Last week offered some lessons in career management, economics, and investor impulse, among other things. Derek Jeter, the well-loved Yankees shortstop, finished the final home game of his career by smacking a game-winning hit. Throughout his last season, ticket prices for Yankees games soared on the secondary market with $16 bleacher seats selling for more than $200. By the end of the season, ticket vendors were asking as much as $11,000 a seat.
On the other coast, Bill Gross, renowned bond guru, did not retire. Gross left the firm he helped found for a smaller money manager. Shares of stock in his new company rose about 43 percent as investors anticipated the potential inflow of new assets. They also anticipated an outflow of assets from his old firm, according to Barron’s, which caused yields on Treasuries and corporate bonds to move higher on Friday, pushing prices south.
Gross’s shifting alliance wasn’t the only thing churning bond markets last week, however. Trepidation about global economic growth and geopolitical matters (e.g., Russia vs. Ukraine, etc.) had investors fleeing to “safe assets” earlier in the week. That pushed Treasury yields lower and prices higher. Barron’s reported:
“Thursday’s markets were all about a flight from risk, in part because of reports of a Russian draft law to confiscate foreign-owned assets in retaliation for Ukraine sanctions. More important is the message from “Dr. Copper,” suggesting weakness globally, whether in faltering Europe or slowing China. All of which suggests it will be an even more “considerable time” until the Federal Reserve raises interest rates.”
Volatility may be the name of the game for a while. Bloomberg suggested looking backward for guidance about the future. In 2013, Fed Chairman Ben Bernanke suggested tapering could begin sooner than expected. Treasury yields leapt by 1 percent as the market threw a “taper tantrum.” Just last week, Chairwoman Janet Yellen warned markets the Federal Open Market Committee statement was not a promise about the timing of rate hikes. Bloomberg said investors remained complacent. Apparently, they weren’t concerned unexpected economic strength in the United States could move the timetable forward.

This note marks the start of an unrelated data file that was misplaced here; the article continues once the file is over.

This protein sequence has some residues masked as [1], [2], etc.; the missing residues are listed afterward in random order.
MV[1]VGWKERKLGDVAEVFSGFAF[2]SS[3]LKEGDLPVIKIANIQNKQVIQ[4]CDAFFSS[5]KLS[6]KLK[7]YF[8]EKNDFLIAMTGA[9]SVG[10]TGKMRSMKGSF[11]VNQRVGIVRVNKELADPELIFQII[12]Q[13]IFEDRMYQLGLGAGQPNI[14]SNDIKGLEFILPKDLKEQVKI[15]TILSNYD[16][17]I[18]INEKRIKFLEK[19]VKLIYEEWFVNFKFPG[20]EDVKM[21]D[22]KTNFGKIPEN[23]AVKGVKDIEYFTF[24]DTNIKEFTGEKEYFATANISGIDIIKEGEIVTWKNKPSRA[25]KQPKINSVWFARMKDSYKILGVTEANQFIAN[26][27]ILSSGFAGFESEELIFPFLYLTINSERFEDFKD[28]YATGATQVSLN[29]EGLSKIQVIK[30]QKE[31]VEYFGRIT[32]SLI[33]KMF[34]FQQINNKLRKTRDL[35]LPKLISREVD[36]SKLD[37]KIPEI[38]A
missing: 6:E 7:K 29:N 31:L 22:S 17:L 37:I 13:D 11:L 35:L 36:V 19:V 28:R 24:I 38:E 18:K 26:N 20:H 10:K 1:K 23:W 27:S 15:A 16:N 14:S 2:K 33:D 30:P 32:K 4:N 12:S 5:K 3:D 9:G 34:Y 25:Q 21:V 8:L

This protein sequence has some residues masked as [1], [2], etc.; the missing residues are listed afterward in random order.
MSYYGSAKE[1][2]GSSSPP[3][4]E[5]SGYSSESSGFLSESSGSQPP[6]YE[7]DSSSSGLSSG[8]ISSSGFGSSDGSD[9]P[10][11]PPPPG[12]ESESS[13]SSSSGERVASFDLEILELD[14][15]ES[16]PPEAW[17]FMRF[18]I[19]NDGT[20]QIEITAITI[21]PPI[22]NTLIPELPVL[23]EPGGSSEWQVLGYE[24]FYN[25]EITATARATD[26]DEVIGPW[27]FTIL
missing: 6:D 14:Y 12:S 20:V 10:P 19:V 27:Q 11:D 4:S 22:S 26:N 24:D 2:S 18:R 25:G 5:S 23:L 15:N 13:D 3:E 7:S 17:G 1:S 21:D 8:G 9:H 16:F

At the end of the week, the Commerce Department reported economic growth was more robust than originally thought during the second quarter. The economy grew at the fastest rate in more than two years.
DO YOU HAVE WHAT IT TAKES? If you’re about 74 inches tall, have a deep voice, and have run a marathon, you may. The Economist’s recent article, Look of a Leader, found, “It is remarkable, in this supposed age of diversity, how many bosses still conform to the stereotype.” The article included a mixture of studies describing the characteristics of chief executive officers (CEOs) and other leaders:
30 percent of Fortune 500 companies’ CEOs are 74 inches or taller (less than 4 percent of Americans are that tall).
Voice quality was more important than content when people were asked to evaluate executive speeches.
Male CEOs with the deepest voices earn $187,000 more each year, on average.
Companies with CEOs who had finished marathons were worth about 5 percent more, on average, than those with CEOs that had not.
Don’t worry. All is not lost. (PHEW!! I have none of these characteristics!) Those who have not been gifted with height, athleticism, and lower voice registers can give themselves a leg up by adopting power poses. Amy Cuddy, a Harvard professor (who delivered an exceptionally popular TED talk in 2012), has found non-verbal expressions of power dominance (body language) can influence other people’s perceptions and our own well-being:
“There’s one very important thing everyone should do before heading into a job interview, giving a big speech, or attempting an athletic feat… Everyone should spend two minutes power posing. What, you ask, is power posing? It is adopting the stances associated with confidence, power, and achievement – chest lifted, head held high, arms either up or propped on the hips.”
These poses can change body chemistry. High-power poses increase levels of testosterone and decrease levels of cortisol (a stress hormone), helping people feel more confident. Low-power poses, on the other hand, increase cortisol levels, causing people to feel more stressed. If you’re after an executive-level position competing with equally qualified candidates, power poses could give you an edge.
Weekly Focus – Think About It
“Your image isn’t your character. Character is what you are as a person.”
–Derek Jeter, New York Yankee’s recently retired shortstop